Tax petition looms large for county

  By Thomas Wilson
  star staff
  Organizers of a petition that could change the economic structure of Carter County and Elizabethton have one more week to gather names in support of a referendum practically unheard of in Tennessee.
  Roan Mountain residents Sam McKinney and Ralph Potter have submitted a petition bearing more than 4,200 signatures to the Carter County Election Commission office an effort to place a referendum on the November ballot calling for the repeal of the county's 2.25 percent local option sales tax. A move the two say is intended to rattle county officials.
  "We just want to get their attention," Potter told the Star on Friday.
  Apparently, they have succeeded.
  While referendum proponents say the petition is intended to force county leadership's hand on local taxation issues, others liken the idea to performing economic euthanasia on a county already fighting for its financial survival.
  If the petition contains the minimum number of signatures - 3,016 or 10 percent of county citizens registered at the time the petitions were submitted to the Election Commission - voters will see the referendum on the Nov. 2 election ballot. The state Division of Elections issued a ruling last week that additional names supporting the referendum could be submitted to the election commission office until the deadline date of Sept. 3.
  County election officials have spent two weeks verifying signatures on the petitions that were turned in earlier this month. The signatures are only valid for county residents who are registered voters. With the November ballot already heavy with a city election as well as a state and federal election, election officials face a difficult task as Election Day draws near.
  "We can't get ready for our November election like we need to because we have to do this," said Jennifer Martin, deputy election officer.
  Martin said the commission had verified 1,918 signatures through Friday.
  If the petition makes it to the ballot and is passed by voters, finance directors for the city and county estimate both governments would lose $3 million each. Since a municipality's local option sales tax is tied to funding through the Basic Education Plan (BEP), the city and county's schools would take the biggest financial hit.
  Elizabethton City Schools Superintendent Dr. David Roper said last week the school system would lose roughly $1.1 million in funds if the local option sales tax was repealed.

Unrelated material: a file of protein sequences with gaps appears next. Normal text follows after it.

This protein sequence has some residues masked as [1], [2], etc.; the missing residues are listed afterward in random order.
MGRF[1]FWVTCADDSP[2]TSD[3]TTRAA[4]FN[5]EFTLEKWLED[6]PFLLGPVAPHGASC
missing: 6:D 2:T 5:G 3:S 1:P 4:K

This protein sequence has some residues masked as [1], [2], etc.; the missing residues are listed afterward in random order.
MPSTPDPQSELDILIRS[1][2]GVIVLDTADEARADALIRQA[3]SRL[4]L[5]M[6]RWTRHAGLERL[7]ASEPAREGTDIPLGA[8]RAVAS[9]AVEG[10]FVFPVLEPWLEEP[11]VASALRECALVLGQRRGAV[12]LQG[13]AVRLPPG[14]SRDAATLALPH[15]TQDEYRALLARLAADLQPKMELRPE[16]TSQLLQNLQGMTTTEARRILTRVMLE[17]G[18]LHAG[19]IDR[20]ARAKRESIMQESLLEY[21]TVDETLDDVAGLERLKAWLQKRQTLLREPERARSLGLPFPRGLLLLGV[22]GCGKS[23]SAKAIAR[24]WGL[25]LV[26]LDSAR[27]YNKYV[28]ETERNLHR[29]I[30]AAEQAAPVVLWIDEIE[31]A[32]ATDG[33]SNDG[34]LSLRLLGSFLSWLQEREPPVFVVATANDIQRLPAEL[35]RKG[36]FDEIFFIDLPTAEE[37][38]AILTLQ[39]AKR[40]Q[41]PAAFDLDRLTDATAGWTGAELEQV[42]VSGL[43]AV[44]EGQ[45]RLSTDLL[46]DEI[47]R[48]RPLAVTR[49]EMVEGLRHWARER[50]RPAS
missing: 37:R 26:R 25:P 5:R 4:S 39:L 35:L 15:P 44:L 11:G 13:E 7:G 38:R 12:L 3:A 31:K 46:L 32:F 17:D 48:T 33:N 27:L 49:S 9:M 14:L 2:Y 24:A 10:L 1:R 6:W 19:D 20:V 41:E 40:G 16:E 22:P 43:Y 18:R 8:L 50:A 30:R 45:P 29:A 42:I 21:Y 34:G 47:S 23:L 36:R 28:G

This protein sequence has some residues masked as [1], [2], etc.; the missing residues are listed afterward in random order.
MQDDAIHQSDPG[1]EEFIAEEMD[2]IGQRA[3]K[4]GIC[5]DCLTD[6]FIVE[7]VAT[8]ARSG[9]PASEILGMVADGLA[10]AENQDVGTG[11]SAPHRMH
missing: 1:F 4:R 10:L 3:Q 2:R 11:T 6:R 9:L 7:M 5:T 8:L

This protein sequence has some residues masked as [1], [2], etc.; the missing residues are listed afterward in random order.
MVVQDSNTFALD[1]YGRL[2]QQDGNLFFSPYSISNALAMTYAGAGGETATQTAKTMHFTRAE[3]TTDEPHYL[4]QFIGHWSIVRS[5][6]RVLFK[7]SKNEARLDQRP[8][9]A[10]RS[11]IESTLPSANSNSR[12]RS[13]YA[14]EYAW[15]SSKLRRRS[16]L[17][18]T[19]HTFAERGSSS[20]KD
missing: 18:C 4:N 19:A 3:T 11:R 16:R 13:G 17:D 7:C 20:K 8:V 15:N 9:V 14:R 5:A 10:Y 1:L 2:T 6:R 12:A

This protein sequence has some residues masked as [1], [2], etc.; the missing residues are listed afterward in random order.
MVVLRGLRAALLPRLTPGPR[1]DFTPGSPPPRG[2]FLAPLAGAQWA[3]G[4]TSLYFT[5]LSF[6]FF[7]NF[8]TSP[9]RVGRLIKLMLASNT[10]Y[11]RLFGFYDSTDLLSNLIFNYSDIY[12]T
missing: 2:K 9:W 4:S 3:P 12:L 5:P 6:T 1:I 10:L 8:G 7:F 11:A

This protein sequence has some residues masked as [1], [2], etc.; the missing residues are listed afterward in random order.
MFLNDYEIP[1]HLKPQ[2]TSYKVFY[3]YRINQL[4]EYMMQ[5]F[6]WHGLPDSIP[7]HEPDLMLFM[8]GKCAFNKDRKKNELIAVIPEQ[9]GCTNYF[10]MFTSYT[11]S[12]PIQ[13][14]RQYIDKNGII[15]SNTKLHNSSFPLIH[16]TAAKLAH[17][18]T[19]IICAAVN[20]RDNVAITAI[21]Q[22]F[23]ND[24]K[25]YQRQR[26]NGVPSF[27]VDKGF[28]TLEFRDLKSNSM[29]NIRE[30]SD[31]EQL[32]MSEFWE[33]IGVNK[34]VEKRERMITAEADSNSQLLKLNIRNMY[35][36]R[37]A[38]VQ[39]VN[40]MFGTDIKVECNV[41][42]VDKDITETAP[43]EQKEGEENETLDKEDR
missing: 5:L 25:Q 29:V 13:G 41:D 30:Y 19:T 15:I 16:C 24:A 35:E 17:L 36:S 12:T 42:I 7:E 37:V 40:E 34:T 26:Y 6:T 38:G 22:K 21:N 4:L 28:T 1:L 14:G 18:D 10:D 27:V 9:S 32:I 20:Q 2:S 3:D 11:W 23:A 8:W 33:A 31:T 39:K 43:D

"Obviously, it would have a devastating impact on us if would lose that revenue," Roper said last week.
  The county school system could lose up to $2.4 million if the local option sales tax is repealed. County Superintendent Dallas Williams said eliminating the local option funding could make county school consolidation a possibility and effectively destroy the county's more rural school families.
  "In Carter County, we have community schools that are located in remote parts of the county," said Williams. "We will lose the concept of our community schools."
  City and county land owners are all but certain to see their property tax rates soar to cover the shortfall.
  David Huss, executive director of local finance section for the Tennessee Department of Education, said the Carter County and Elizabethton governments both would have to replace any local funds that had gone into local option match before to the state would release BEP dollars to fund the school systems' operation.
  "We do not release the state BEP funds until they have a budget that meets the mandates of the law," Huss said.
  The local option sales tax of Carter County funds the county and city's local share of the BEP funding. BEP regulations strictly prohibit a municipality from reducing the local option dollars allocated to a school system. The county must submit its budget to the state by Oct. 1.
  The county turns over locally collected sales tax revenue to the state, which deducts an administration fee and returns the local option revenues to the collection point of county and all cities located within the county.
  Huss said he was unaware of any attempt to repeal the local option sales tax in any other municipality around the state.
  "Across the state, that is one of the two major sources of local revenues," said Huss. "I would not even attempt to think how they are going to replace that."
  The county is under a federal court order to have temporary housing for Carter County Jail inmates and hire additional jailers by next month under a settlement of a class-action lawsuit filed by inmates for overcrowding conditions earlier this year. The court order also requires the county to have permanent jail housing by 2007.
  The County Commission has discussed ways to fund the mandate with an increase of the county's existing $2.22 property tax rate being the most talked about option. Potter and McKinney are part of the Concerned Citizens of Carter County group that frequently attends meetings of the County Commission and its committees. They said the jail issue has been ongoing for a number of years and county leadership did nothing to solve it.
  "They knew we had real serious problems over there for years and they did nothing," said McKinney, who felt the property tax increase amounted to a "scare tactic" by the commission.